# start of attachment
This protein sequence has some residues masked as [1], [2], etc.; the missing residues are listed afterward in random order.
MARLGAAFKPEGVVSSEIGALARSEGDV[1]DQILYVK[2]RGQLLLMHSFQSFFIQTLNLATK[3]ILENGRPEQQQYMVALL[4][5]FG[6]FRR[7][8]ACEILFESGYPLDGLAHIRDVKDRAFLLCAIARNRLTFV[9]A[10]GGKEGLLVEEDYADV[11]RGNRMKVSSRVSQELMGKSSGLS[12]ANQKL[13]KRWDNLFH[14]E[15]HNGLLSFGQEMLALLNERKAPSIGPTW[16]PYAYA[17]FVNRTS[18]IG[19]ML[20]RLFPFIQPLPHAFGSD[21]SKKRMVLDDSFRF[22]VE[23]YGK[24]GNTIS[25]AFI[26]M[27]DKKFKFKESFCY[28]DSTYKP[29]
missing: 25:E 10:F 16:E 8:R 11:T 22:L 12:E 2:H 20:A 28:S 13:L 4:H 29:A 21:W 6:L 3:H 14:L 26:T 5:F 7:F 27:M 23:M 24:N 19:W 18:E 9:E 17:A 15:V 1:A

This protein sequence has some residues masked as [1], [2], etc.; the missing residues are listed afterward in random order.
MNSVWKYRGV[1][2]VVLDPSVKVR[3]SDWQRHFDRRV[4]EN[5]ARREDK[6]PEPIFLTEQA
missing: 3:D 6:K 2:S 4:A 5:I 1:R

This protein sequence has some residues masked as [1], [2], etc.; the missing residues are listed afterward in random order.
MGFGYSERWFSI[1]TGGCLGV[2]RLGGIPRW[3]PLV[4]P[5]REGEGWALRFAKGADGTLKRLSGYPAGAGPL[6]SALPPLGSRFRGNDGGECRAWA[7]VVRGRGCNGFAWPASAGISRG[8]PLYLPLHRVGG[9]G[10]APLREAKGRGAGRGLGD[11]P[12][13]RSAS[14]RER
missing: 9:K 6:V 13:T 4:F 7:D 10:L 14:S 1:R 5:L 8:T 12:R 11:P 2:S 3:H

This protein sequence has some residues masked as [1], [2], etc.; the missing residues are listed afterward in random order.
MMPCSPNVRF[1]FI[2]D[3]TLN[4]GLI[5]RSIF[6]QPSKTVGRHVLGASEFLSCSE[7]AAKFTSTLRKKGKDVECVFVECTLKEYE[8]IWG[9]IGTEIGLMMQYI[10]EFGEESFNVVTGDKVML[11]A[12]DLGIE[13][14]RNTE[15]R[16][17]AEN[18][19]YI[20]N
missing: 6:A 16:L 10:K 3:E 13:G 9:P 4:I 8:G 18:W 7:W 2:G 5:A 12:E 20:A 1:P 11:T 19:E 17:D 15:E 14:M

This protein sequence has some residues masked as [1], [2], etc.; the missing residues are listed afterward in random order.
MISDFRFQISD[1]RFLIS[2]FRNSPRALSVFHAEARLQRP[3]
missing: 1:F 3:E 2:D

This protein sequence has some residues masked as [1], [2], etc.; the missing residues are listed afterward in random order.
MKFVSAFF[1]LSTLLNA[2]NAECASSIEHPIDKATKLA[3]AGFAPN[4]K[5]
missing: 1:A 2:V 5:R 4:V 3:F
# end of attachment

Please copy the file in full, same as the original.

This protein sequence has some residues masked as [1], [2], etc.; the missing residues are listed afterward in random order.
MARLGAAFKPEGVVSSEIGALARSEGDV[1]DQILYVK[2]RGQLLLMHSFQSFFIQTLNLATK[3]ILENGRPEQQQYMVALL[4][5]FG[6]FRR[7][8]ACEILFESGYPLDGLAHIRDVKDRAFLLCAIARNRLTFV[9]A[10]GGKEGLLVEEDYADV[11]RGNRMKVSSRVSQELMGKSSGLS[12]ANQKL[13]KRWDNLFH[14]E[15]HNGLLSFGQEMLALLNERKAPSIGPTW[16]PYAYA[17]FVNRTS[18]IG[19]ML[20]RLFPFIQPLPHAFGSD[21]SKKRMVLDDSFRF[22]VE[23]YGK[24]GNTIS[25]AFI[26]M[27]DKKFKFKESFCY[28]DSTYKP[29]
missing: 25:E 10:F 16:E 8:R 11:T 22:L 12:E 2:H 20:A 28:S 13:L 4:H 29:A 21:W 6:L 3:H 14:L 26:T 5:F 7:F 27:M 23:M 24:N 19:W 18:E 9:E 17:A 15:V 1:A

This protein sequence has some residues masked as [1], [2], etc.; the missing residues are listed afterward in random order.
MNSVWKYRGV[1][2]VVLDPSVKVR[3]SDWQRHFDRRV[4]EN[5]ARREDK[6]PEPIFLTEQA
missing: 3:D 6:K 2:S 4:A 5:I 1:R

This protein sequence has some residues masked as [1], [2], etc.; the missing residues are listed afterward in random order.
MGFGYSERWFSI[1]TGGCLGV[2]RLGGIPRW[3]PLV[4]P[5]REGEGWALRFAKGADGTLKRLSGYPAGAGPL[6]SALPPLGSRFRGNDGGECRAWA[7]VVRGRGCNGFAWPASAGISRG[8]PLYLPLHRVGG[9]G[10]APLREAKGRGAGRGLGD[11]P[12][13]RSAS[14]RER
missing: 9:K 6:V 13:T 4:F 7:D 10:L 14:S 1:R 5:L 8:T 12:R 11:P 2:S 3:H

This protein sequence has some residues masked as [1], [2], etc.; the missing residues are listed afterward in random order.
MMPCSPNVRF[1]FI[2]D[3]TLN[4]GLI[5]RSIF[6]QPSKTVGRHVLGASEFLSCSE[7]AAKFTSTLRKKGKDVECVFVECTLKEYE[8]IWG[9]IGTEIGLMMQYI[10]EFGEESFNVVTGDKVML[11]A[12]DLGIE[13][14]RNTE[15]R[16][17]AEN[18][19]YI[20]N
missing: 6:A 16:L 10:K 3:E 13:G 9:P 4:I 8:G 18:W 7:W 2:G 5:A 12:E 20:A 1:P 11:T 19:E 17:D 15:E 14:M

This protein sequence has some residues masked as [1], [2], etc.; the missing residues are listed afterward in random order.
MISDFRFQISD[1]RFLIS[2]FRNSPRALSVFHAEARLQRP[3]
missing: 1:F 3:E 2:D

This protein sequence has some residues masked as [1], [2], etc.; the missing residues are listed afterward in random order.
MKFVSAFF[1]LSTLLNA[2]NAECASSIEHPIDKATKLA[3]AGFAPN[4]K[5]
missing: 1:A 2:V 5:R 4:V 3:F